In an effort to mitigate their exposure to and collateral damage from data breaches, many organizations have turned to micro segmentation. This leads to the important “what is micro segmentation?question and further exploration of the topic this article will dive into.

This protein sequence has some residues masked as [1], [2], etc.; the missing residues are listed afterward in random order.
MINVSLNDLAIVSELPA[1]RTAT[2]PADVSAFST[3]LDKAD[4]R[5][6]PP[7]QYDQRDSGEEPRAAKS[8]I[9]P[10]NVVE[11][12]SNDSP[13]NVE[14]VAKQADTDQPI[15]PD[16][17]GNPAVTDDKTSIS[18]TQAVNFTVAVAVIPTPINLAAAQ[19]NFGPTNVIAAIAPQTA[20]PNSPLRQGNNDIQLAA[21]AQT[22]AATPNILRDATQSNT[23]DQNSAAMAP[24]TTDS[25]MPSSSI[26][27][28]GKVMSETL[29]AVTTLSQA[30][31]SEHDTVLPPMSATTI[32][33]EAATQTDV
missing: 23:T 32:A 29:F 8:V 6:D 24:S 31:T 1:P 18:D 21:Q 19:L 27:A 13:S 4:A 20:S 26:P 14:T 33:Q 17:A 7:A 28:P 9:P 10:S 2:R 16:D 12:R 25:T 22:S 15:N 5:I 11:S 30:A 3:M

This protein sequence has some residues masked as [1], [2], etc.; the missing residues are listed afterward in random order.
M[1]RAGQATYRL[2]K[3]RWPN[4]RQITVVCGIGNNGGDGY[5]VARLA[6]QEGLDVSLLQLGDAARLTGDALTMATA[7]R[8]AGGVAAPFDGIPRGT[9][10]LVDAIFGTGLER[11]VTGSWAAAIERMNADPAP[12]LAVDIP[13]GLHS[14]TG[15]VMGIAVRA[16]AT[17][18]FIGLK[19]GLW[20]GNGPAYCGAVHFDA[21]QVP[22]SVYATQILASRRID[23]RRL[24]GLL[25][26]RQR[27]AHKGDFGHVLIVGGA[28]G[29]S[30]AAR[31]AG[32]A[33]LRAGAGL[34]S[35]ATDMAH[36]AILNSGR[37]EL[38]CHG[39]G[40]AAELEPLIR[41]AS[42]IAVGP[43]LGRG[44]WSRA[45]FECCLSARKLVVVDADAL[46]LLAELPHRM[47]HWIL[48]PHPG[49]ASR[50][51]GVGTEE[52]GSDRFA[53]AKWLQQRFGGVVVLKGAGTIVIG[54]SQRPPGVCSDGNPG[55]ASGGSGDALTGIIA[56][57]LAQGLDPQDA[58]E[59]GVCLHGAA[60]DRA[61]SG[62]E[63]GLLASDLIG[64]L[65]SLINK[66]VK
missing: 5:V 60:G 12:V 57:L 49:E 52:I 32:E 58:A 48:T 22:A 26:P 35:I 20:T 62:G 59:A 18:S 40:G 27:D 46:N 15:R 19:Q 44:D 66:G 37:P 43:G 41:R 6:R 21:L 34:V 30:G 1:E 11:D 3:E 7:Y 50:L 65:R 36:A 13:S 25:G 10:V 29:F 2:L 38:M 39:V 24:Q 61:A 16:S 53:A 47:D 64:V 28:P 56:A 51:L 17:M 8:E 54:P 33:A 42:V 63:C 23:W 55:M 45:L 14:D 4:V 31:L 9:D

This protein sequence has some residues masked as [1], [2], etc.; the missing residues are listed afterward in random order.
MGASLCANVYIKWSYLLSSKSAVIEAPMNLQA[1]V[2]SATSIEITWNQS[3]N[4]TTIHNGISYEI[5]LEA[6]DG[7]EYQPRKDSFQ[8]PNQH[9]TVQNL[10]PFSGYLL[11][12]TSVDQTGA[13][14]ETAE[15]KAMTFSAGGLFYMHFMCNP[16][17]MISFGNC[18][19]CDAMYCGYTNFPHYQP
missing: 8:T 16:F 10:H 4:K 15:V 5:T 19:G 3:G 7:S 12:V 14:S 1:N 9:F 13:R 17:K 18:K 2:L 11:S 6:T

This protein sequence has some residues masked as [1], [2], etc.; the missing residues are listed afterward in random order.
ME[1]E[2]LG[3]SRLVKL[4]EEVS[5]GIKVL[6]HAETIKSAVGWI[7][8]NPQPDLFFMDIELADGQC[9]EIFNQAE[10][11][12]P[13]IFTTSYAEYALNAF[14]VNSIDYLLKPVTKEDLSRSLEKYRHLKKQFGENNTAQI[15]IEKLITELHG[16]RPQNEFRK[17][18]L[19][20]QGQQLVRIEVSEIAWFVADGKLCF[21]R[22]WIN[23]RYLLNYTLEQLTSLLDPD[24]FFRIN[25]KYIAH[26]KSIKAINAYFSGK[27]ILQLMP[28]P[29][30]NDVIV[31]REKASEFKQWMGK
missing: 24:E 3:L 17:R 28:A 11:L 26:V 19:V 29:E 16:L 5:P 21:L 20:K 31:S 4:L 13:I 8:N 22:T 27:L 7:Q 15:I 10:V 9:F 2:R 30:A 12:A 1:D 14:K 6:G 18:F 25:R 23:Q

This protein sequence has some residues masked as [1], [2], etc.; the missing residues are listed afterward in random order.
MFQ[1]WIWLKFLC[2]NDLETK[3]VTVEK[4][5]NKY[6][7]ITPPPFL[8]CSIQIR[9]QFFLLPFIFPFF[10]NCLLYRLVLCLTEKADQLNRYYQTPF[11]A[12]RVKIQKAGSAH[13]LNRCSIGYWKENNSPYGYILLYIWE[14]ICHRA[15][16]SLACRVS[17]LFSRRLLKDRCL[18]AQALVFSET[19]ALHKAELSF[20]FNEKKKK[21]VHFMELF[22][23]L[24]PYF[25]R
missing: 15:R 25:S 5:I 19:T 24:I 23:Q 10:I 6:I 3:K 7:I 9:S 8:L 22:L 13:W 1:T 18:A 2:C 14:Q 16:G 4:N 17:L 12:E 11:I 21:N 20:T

To understand the answer to this question, it is first important to understand a bit about the need for segmentation in general, and another form of segmentation known as application segmentation. With businesses being one of the primary targets for attacks, hackers are showing dedicated interest in corporate applications to access sensitive information. Avoiding detection is still an important factor in intrusion defense, but the inclusion of segmenting security measures across an infrastructure is a proven method of lessening the severity of an attack. Application segmentation involves the use of Layer 4 controls to create isolation for an application’s service levels individually and also generates a boundary around the application to moderate exposure from other intrusion origin points. This method helps to designate division of access levels for an application, limiting accessibility between each other. Additionally, the separation from other applications reduces the lateral damage an attack can cause.